Japan’s spring season is famous for the blooming of cherry blossoms throughout the country from around mid-march, but if you’re in Japan you would have noticed that the pink season actually starts around a month earlier, when the ume blossoms (or plum blossoms) start to bloom.

Ume blossoms are similar to cherry blossoms, but often come with much brighter hues. However, their similarity is strong enough to confuse even the most knowledgeable expert.

In Japan, almost every flower has it’s very own festival, and the ume blossom is no exception, with festivals celebrating it’s beauty throughout Japan.
Mito Plum Festival is one of the country’s most established plum blossom festivals. As the home to around 3,000 individual plum trees, it has been held at Mito’s Kairakuen for over 120 years.
This year the festival will be partnering up with popular art collective, teamLab, and will transform into an interactive art exhibit amongst the flowers.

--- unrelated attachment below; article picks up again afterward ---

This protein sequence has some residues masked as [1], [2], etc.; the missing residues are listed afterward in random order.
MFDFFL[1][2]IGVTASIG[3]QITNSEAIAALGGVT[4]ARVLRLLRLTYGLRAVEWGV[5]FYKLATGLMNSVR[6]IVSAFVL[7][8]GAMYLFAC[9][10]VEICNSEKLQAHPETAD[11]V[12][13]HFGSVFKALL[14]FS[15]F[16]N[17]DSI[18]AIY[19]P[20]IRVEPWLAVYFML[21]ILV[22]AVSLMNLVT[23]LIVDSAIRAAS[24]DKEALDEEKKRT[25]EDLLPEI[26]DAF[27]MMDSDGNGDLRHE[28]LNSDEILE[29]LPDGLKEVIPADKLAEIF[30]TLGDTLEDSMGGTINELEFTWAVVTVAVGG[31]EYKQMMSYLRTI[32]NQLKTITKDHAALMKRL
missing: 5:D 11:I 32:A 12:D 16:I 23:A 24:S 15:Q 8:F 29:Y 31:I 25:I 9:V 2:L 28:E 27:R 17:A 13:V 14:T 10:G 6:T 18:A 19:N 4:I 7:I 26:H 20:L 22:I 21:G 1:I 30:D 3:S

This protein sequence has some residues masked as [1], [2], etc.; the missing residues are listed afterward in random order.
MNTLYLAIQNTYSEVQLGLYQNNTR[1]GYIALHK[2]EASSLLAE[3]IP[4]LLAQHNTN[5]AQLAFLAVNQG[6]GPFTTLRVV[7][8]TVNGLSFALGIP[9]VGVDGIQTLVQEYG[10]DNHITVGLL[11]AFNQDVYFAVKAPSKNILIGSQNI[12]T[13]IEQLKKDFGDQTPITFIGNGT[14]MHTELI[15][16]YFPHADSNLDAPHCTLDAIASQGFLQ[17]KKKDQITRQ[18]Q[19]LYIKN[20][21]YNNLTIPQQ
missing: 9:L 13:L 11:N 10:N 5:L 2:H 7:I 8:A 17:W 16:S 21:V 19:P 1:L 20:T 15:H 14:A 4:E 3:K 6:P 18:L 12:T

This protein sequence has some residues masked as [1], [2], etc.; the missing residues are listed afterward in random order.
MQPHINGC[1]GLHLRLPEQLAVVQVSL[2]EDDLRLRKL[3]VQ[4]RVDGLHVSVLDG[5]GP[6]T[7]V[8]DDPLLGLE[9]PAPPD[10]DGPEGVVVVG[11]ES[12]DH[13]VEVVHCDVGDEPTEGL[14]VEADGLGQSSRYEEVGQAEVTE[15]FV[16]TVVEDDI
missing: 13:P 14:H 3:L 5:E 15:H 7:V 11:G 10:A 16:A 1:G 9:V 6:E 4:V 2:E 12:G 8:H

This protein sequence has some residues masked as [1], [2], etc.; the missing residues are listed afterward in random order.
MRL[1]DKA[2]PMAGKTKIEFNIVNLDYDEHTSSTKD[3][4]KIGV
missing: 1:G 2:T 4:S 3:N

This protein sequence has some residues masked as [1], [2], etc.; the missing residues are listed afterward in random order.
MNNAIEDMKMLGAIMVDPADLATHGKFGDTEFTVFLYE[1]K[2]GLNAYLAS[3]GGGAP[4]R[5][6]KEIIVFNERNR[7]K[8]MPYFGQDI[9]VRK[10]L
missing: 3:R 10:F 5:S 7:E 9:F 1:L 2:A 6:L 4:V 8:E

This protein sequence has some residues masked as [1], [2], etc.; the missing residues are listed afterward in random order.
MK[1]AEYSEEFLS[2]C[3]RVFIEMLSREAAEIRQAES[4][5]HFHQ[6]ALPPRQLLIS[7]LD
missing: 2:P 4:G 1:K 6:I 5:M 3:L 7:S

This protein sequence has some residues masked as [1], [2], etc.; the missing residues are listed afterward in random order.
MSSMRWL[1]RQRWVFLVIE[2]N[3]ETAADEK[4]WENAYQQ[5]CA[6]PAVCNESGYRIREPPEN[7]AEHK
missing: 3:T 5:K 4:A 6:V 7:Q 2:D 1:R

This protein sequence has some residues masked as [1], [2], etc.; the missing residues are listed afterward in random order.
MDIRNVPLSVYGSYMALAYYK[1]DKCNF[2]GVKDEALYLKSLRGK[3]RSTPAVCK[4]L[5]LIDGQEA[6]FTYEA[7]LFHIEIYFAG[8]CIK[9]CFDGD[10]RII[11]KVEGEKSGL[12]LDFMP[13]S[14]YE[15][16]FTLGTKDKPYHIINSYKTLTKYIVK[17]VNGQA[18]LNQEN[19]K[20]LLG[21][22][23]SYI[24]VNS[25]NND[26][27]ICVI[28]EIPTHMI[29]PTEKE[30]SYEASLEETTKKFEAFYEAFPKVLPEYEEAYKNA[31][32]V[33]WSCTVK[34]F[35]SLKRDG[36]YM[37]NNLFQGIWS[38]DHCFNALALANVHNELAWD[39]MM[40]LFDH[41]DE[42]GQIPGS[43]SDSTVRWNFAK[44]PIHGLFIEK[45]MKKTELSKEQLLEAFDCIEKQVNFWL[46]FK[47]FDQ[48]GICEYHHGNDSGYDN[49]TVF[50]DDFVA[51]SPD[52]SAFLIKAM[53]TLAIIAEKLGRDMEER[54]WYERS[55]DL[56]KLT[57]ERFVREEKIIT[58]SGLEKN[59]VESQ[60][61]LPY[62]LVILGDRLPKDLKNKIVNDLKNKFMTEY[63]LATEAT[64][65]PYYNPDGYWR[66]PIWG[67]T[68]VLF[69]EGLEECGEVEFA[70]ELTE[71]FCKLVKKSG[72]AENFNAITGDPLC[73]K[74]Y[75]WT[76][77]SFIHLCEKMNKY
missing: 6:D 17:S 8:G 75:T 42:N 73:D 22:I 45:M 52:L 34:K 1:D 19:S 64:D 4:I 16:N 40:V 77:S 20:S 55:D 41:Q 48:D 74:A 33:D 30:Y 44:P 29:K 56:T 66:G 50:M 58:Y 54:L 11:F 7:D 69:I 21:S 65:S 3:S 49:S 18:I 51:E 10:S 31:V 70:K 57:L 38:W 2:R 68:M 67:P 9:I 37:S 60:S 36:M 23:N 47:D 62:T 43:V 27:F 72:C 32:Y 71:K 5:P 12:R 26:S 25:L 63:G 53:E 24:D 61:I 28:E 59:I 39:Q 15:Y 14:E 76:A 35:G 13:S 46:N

Tickets are already on sale for the event, which is to be held at Kairakuen from 1 March – 31 March 2021. (The event was originally scheduled to be held from 13 February – 21 March 2021, but was postponed due to Ibaraki prefecture’s voluntary state of emergency.)

You’ve most likely heard of teamLab through their interactive exhibitions held at various locations across the globe. Arguably, their most popular exhibit is the permanent ‘teamLab Borderless’ at Odaiba in Tokyo.
Whilst the permanent exhibit at teamLab borderless focuses on the idea of free flowing digital art in a man made environment, the ‘teamLab Kairakuen Light Festival’, is part of teamLab’s ‘Digitalised Nature’ art project, where the focus is placed on artforms that already exist in the natural world.